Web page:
Darn douglas fir ---

buddhamonk

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I don't particularly like Douglas Fir but I do have one - The thing is that I have never been able to get it to budback or ramify - all it does is grow a single bud at the end of each branch every year

Anybody know how to get one to produce more than 1 bud and possibly buds on 2yr/3yr old wood? Should I trim the buds in the fall and hope for new ones by springtime.

Anyway I gave the shimpaku a break - probably won't work on it until this fall just to make I don't kill the thing - probably lost 40% of its foliage already.

Anyway here goes -



















Manny
 

grouper52

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Nice tree, Manny! I like what you've done with it so far.

I'm not familiar with specifics techniques for this specific tree, which is somewhat unrelated to types of trees more commonly used for bonsai, but let me venture a guess based on what I do know, and others can chime in with more expert opinions if they've worked with DFs before.

First, I assume that second to last photo is a recent one, with new, lighter green growth budding out? If so, it looks like it's growing at least somewhat vigorously this season, and would probably tolerate removal of the new growth right now, either cutting or pinching it off, and hopefully will respond like other conifers by putting out a new, second flush of growth on latent buds at the bases of the old needles, giving you the back budding and ramification you're looking for. Alternatively, and not as good a choice, IMHO, you could wait until early fall as it's forming buds and then either trim the buds, or, more powerfully, remove all this year's growth, which would then force the same response onto the remaining 2 and 3 year old needle's latent buds for next season.

grouper52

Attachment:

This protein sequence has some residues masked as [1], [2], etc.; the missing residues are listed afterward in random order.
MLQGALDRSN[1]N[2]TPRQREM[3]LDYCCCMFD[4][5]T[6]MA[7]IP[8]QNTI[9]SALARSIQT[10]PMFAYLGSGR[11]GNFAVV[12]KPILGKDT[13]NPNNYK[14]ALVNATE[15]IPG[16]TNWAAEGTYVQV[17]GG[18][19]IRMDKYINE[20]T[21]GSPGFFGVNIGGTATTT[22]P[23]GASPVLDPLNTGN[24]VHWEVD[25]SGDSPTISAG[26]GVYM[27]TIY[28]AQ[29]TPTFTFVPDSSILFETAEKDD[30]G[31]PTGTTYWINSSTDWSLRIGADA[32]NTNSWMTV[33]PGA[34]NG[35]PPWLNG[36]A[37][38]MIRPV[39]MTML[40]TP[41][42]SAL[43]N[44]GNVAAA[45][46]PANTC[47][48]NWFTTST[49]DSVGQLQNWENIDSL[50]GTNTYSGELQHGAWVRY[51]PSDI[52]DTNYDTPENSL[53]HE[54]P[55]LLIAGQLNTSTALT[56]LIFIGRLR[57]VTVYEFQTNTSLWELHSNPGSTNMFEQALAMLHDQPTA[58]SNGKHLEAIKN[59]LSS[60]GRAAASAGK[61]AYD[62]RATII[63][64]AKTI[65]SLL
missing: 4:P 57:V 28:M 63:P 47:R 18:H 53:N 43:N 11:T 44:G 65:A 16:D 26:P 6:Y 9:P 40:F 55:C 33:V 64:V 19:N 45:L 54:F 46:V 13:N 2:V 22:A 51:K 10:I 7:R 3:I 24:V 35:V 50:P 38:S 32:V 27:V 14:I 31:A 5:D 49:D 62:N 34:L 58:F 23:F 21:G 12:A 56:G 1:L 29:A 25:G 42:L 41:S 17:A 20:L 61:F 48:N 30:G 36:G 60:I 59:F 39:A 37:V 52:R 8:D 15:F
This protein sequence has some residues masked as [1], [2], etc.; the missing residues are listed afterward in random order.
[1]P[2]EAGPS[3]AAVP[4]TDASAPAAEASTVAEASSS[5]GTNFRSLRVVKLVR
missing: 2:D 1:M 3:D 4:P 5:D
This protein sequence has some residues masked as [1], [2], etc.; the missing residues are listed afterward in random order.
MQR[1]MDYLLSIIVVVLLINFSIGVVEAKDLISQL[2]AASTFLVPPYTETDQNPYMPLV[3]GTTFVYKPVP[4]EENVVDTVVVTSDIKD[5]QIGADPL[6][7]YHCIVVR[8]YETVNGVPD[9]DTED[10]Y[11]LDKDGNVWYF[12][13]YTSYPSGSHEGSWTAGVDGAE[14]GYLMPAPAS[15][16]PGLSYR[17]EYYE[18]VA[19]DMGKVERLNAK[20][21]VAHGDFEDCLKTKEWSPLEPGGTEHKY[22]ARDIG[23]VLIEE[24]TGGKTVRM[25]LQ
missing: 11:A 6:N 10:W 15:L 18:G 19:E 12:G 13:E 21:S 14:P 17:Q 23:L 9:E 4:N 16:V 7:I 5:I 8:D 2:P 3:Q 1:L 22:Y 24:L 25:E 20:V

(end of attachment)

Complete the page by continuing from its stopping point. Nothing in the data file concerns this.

buddhamonk

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Yes that's what I've been wondering - Do I pinch in the spring like a spruce or in the fall like a pine -again this is my only douglas fir - I've had it for 5 or 6 years and I've been working on the roots since, trying to get it into a smaller container - I've only now considered working on foliage.

Anyway, with so many US members - I bet someone has had some success with this species.

Manny
 

grouper52

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As a further theoretical extrapolation from what i already know, (which is always a bit risky!), DF is a Pseudotsuga, "false hemlock", and therefore perhaps (I'm not certain on the taxonomy) closest among trees I HAVE worked with to hemlocks. Hemlocks respond well to springtime pinching.

Heck, I've got dozens of DFs in my yard. They're bursting out right about now - ought to pinch a few branches on young ones and see what they do! :)

grouper52
 

rschlafer

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Yes that's what I've been wondering - Do I pinch in the spring like a spruce or in the fall like a pine -again this is my only douglas fir - I've had it for 5 or 6 years and I've been working on the roots since, trying to get it into a smaller container - I've only now considered working on foliage.

Anyway, with so many US members - I bet someone has had some success with this species.

Manny
Hi, I live in colorado and collects firs. I have gotten them to bud back quite well. I pinch them in the spring and then in the fall knock off any terminal buds in the fall. I have also found that branches with no buds usually die.
 

chrisbotero

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Manny, how aggressive have you been with removing old soil, root prooning, etc? I have a big boy I collected last spring that is sitting in a box in mountain soil surrounded by pumice and I will probably start removing native soil this fall or next spring depending on root growth.

I agree with the pinching of spring growth. Depending on how healthy it is, maybe leave a few sets of new needles and remove the rest. It fits with hemlock, spruce and sub-alpine fir so why not the dougies?

Chris
 

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